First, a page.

(PRWEB) September 26, 2004
ÂI donÂt know who started this thing calling me the ÂDonald Trump of Indian CasinosÂ, and I havenÂt decided if I like it or not,Â mused Gary Green as he stood in the middle of 60 acres along Interstate Highway 40 just east of Oklahoma City.
ÂWe are putting a 125,000 square foot casino here with 2,500 machines, a food court, and a buffet; oh and it will be open 89 days from today,Â he added as he viewed the empty field with his Chief Financial Officer, Frank Haas.
The field is empty but the promise of the opening date is not. And the name-handle probably came about somewhere between GreenÂs lightening two-week financing for the project and his equally quick turn around of the Absentee Shawnee TribeÂs Thunderbird Wild Wild West Casino (in Norman Oklahoma) increasing revenue by $15-million in 90 days. Or perhaps it came about somewhere between financing $13-million in three days to rebuild the Thunderbird and the fact that both Green and his CFO are alumni of TrumpÂs southern California Trump 29 casino. Green ran marketing there and Haas was the comptroller.
There is no question that Green learned from the Trump school: his billboards in central Oklahoma feature Green in sunglasses with a cigar and a mixed drink and surrounded by eight feather-clad show girlsÂ and the players club inside the Thunderbird Casino features Gary Green bobble-head dolls for players to earn with points. New members of the players club earn a tee-shirt printed with a photo of the showgirls and Green.
GreenÂs high-speed ascension as the operator of two of the largest casinos in the Midwest is matched only by the three other casino projects he has on the table to open before the end of 2005: two more in Oklahoma and one in Nevada. And at the same time he is spearheading an organization with the Absentee Shawnee Tribe to manage several other tribesÂ casinos under the NIGCÂs management contract provisions.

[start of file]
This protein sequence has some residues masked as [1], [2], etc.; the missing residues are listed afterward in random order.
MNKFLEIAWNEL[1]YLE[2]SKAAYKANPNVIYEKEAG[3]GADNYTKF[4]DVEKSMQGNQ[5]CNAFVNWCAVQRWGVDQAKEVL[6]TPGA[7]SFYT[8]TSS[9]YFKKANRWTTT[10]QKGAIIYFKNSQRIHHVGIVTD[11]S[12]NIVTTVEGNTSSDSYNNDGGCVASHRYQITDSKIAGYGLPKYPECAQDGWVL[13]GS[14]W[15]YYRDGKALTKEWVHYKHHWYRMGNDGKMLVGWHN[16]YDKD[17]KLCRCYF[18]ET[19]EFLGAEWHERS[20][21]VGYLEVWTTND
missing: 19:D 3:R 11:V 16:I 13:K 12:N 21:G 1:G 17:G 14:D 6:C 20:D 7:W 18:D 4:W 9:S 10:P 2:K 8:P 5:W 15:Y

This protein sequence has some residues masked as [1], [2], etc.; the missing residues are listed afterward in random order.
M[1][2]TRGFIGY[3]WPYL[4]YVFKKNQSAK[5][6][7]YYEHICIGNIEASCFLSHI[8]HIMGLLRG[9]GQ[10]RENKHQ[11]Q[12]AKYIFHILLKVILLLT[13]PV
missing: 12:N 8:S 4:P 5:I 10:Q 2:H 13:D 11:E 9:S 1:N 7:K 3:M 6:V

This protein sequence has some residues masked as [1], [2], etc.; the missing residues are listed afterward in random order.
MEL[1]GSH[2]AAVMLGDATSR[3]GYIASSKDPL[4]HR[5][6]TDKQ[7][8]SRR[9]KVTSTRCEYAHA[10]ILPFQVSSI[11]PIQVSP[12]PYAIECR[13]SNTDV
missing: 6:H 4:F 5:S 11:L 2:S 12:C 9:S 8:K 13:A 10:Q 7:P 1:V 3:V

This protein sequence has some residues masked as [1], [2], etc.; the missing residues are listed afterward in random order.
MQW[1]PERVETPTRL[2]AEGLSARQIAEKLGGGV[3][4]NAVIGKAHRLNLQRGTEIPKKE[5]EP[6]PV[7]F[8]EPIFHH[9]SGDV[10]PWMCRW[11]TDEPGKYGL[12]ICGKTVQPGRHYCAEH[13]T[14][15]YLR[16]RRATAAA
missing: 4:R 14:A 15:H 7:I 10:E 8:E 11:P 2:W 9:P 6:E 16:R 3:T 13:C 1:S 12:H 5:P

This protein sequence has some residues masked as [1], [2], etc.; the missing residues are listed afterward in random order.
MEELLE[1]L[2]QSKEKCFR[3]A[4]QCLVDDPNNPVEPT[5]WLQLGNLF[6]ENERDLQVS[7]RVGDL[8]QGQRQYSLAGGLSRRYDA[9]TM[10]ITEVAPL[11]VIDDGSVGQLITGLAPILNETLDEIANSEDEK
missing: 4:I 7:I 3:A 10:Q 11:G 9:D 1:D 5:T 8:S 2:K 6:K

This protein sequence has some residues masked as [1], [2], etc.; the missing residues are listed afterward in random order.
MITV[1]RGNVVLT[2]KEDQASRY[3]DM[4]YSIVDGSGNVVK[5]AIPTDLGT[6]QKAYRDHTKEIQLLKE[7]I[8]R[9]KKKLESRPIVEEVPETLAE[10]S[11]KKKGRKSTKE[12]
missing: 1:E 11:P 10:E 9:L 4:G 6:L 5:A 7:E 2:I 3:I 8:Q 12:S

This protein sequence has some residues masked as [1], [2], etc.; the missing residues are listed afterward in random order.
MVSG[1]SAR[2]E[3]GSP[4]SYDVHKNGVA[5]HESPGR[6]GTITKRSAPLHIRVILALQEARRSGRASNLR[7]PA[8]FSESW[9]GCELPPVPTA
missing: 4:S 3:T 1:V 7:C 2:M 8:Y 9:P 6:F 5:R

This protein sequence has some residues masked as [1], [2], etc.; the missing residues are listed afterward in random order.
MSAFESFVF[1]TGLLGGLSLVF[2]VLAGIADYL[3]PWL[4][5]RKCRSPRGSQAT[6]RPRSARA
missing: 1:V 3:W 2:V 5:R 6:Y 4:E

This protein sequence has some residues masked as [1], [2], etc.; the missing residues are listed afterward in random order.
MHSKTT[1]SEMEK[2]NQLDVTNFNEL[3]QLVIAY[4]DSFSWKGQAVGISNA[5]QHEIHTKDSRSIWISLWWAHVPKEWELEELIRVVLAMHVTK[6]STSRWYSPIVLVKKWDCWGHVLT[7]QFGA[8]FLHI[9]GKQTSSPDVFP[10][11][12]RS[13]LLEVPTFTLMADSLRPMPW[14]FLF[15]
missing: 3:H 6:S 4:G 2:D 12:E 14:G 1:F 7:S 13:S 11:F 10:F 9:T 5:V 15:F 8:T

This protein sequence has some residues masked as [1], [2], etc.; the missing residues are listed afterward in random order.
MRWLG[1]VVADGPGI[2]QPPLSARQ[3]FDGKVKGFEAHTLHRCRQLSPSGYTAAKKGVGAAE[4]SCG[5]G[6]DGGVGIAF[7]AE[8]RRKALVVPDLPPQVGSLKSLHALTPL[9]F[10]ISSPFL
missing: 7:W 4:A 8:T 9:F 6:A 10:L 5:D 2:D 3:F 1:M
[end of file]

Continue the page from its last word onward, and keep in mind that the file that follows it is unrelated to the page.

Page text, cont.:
ÂHere is the thing:Â he explains, ÂI have an attitude that when I want something done I want it done right now. Not in 60 days. Not in six hours. I want it right now. When you absolutely run the joint, you can make that happen.Â
And he means it. He has already fired two architects for telling him he could not start from scratch and build a huge casino in 90 days. He finally found a team of engineers that developed a short-cut method a simultaneously building disjointed portions of the project and assembling them like tinker toys in 21 days (as Green explains it).
ÂWhen I was in Southern California I learned from a number of my employees that if I wanted something instantly I had to demand it Âen chingaÂ; which is a not-too-flattering or polite Spanish idiom that means Âright (expletive) nowÂ. That is how I want things done. Pure adrenalineÂ he added.
His get-it-done philosophy has taken hold to such a degree that his staff of 400 all wear buttons that say ÂRight NowÂ. And with the backing of the leadership of the 3,000-member Absentee Shawnee Tribe of Oklahoma, that staff will be doubling within the next two months.
ÂThe big operators in Indian Country, the big players in the Native American world, HarrahÂs, Stations, and the like, canÂt give the personal hands-on care or the Âright nowÂ attitude that I demand. Bureaucracies talk for years about doing things; I canÂt stand that. I want them now,Â he coyly adds knowing full well that when his current projects are completed he will be the third largest operator of Native American gaming.
ÂThird? I want to be THE operator,Â he saysÂ with attitude.
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